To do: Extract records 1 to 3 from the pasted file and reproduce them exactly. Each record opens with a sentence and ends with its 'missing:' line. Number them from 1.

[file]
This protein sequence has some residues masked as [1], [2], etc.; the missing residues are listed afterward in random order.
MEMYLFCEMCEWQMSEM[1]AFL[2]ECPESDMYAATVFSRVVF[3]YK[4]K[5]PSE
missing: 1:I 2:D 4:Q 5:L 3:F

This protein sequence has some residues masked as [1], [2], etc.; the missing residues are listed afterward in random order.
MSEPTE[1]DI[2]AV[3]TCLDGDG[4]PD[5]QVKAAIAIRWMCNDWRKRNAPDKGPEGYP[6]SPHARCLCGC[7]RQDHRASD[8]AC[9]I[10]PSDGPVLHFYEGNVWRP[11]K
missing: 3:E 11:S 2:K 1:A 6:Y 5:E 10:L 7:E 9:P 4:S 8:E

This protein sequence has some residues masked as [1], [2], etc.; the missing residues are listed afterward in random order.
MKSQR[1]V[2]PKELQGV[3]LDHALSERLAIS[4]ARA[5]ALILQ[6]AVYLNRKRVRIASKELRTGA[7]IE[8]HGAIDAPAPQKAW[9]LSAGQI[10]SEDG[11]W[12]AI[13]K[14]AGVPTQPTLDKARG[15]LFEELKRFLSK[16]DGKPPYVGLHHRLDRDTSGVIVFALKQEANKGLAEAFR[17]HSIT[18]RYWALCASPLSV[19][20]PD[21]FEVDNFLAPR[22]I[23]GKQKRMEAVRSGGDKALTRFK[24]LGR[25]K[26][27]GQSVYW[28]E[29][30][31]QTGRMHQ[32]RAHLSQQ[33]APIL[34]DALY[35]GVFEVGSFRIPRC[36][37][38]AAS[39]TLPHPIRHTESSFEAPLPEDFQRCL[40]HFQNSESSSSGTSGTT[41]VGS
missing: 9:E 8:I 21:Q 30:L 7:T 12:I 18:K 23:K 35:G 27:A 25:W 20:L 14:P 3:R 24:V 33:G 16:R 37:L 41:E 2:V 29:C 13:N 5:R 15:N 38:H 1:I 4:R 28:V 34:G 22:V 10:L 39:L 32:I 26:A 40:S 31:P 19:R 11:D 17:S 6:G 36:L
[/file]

This protein sequence has some residues masked as [1], [2], etc.; the missing residues are listed afterward in random order.
MEMYLFCEMCEWQMSEM[1]AFL[2]ECPESDMYAATVFSRVVF[3]YK[4]K[5]PSE
missing: 1:I 2:D 4:Q 5:L 3:F

This protein sequence has some residues masked as [1], [2], etc.; the missing residues are listed afterward in random order.
MSEPTE[1]DI[2]AV[3]TCLDGDG[4]PD[5]QVKAAIAIRWMCNDWRKRNAPDKGPEGYP[6]SPHARCLCGC[7]RQDHRASD[8]AC[9]I[10]PSDGPVLHFYEGNVWRP[11]K
missing: 3:E 11:S 2:K 1:A 6:Y 5:E 10:L 7:E 9:P 4:S 8:E

This protein sequence has some residues masked as [1], [2], etc.; the missing residues are listed afterward in random order.
MKSQR[1]V[2]PKELQGV[3]LDHALSERLAIS[4]ARA[5]ALILQ[6]AVYLNRKRVRIASKELRTGA[7]IE[8]HGAIDAPAPQKAW[9]LSAGQI[10]SEDG[11]W[12]AI[13]K[14]AGVPTQPTLDKARG[15]LFEELKRFLSK[16]DGKPPYVGLHHRLDRDTSGVIVFALKQEANKGLAEAFR[17]HSIT[18]RYWALCASPLSV[19][20]PD[21]FEVDNFLAPR[22]I[23]GKQKRMEAVRSGGDKALTRFK[24]LGR[25]K[26][27]GQSVYW[28]E[29][30][31]QTGRMHQ[32]RAHLSQQ[33]APIL[34]DALY[35]GVFEVGSFRIPRC[36][37][38]AAS[39]TLPHPIRHTESSFEAPLPEDFQRCL[40]HFQNSESSSSGTSGTT[41]VGS
missing: 9:E 8:I 21:Q 30:L 7:T 12:I 18:K 23:K 35:G 27:A 25:W 20:L 14:P 3:R 24:V 33:G 16:R 37:L 41:E 2:V 29:C 13:N 5:R 15:N 38:H 1:I 4:R 28:V 34:G 22:V 10:L 39:L 32:I 26:A 40:S 31:P 19:R 11:D 17:S 6:G 36:L